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With kids headed back to school this month, you might find yourself wondering about whether a lutherie school is a good way to improve your skills and support your business aspirations. There are a broad range of educational facilities, teaching skills at every level, so there is plenty to consider. Luckily, LMI lists all the schools (that we are aware of) on our website, so getting started with your research won’t be difficult. Please note, this list does not constitute a recommendation or endorsement from LMI. It is up to you to find the perfect school for your purposes.

Among the more typical schools
(Listed on our website):

  • Build a guitar in one compact session:
    Robbie O’Brien, in addition to his online courses, takes in students for individual courses where students build a single instrument during carefully orchestrated, marathon building sessions. Get your feet wet fast! Charles Fox (The American School of Lutherie) and others teach in a similar format. The emphasis and the location of the course vary for these types of courses.
  • Live-in, comprehensive courses:
    The Galloup School, The Summit School, Timeless Instruments, Vermont Instruments, the Roberto-Venn School and Red Wing Technical College are all long-established schools (there are others) where students attend daily courses over a period of months, learning building of acoustic and electric instruments and repair in preparation for a career in lutherie.
  • Weekend programs:
    Institutions such as Palomar College, Red Rocks Community College, Colorado School of Lutherie and SIMSCAL offer courses to students pursuing other studies or otherwise employed during normal work hours.

Additional forms of lutherie education (Not on our website):

  • Apprenticeships:
    Some guitar makers offer apprenticeships, both paid and unpaid, following the tradition of violin makers and other craftsmen, especially in Europe. Unlike the Europeans though, there are no governing bodies that regulate apprenticeships or define the levels of progress. Each program is individual and must be evaluated based on what you are seeking to learn.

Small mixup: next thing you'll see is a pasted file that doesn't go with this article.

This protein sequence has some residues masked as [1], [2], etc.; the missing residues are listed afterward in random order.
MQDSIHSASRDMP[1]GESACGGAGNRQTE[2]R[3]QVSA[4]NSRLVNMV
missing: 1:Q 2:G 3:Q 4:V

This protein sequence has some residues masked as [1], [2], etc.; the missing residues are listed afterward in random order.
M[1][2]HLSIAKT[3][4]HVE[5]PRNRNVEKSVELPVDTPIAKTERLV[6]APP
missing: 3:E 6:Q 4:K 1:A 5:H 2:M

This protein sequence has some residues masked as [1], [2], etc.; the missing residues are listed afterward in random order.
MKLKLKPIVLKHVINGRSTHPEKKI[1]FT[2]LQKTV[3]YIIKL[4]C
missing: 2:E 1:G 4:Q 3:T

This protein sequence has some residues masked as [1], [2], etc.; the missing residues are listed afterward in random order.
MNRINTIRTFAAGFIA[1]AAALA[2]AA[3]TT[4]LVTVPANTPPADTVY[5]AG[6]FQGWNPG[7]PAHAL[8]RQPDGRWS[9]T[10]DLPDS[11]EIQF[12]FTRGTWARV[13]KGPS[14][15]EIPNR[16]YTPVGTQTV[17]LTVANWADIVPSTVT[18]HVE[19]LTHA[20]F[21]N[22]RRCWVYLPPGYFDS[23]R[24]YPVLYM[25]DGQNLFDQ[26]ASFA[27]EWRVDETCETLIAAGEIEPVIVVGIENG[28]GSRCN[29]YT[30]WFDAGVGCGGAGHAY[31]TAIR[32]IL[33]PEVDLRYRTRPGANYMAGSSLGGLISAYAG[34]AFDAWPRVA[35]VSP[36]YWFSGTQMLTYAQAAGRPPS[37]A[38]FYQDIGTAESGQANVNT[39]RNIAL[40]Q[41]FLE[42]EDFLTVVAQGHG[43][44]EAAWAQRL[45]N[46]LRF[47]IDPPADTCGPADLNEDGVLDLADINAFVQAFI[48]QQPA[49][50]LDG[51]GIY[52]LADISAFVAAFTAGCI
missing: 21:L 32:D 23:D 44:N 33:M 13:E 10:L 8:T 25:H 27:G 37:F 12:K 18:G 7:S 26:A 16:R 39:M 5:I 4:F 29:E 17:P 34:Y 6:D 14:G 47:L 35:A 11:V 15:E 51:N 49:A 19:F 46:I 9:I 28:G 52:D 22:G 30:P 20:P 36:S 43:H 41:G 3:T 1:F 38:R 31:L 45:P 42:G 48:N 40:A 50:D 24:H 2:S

• Colleges and High Schools:
    We see a growing number of general woodworking programs venturing into lutherie to meet the demand of students. Normally, this is a very rudimentary program but if it is available in your community, it might be a good way to receive some guidance.
  • Conventions and Symposia:
    Both the Guild of American Luthier’s convention and the Association and Stringed Instrument Artisans (ASIA) symposium offer a broad range of classes and lectures – plus the opportunity to network with both established and upcoming builders. You won’t find A to Z building instruction at these events. The classes are usually on well-defined, special topics.

You should understand that any course you take, long or short, is going to be just the first step in mastering the craft and developing a business. Expect that you will have to further your education after learning the basics by gaining experience on your own and/or enrolling in a ‘master class’ with an established luthier (such as those offered by Ervin Somogyi, Tom Ribbecke, Kent Everett, Charles Fox and many others).

Research each school carefully and, if possible, talk to an instructor and former students of the program. Keep in mind that although many programs offer a ‘diploma’, there is no certification for lutherie in the United States and no real agreement on what constitutes a complete lutherie education. To find employment you will probably have to demonstrate your skills, first hand.

Finally, finding success in lutherie requires the humility required to keep learning and growing, top-tier workmanship, a facility with dealing positively with people and listening to musicians’ concerns. And, of course, nuts and bolts business smarts are a must.

See our list of SCHOOLS.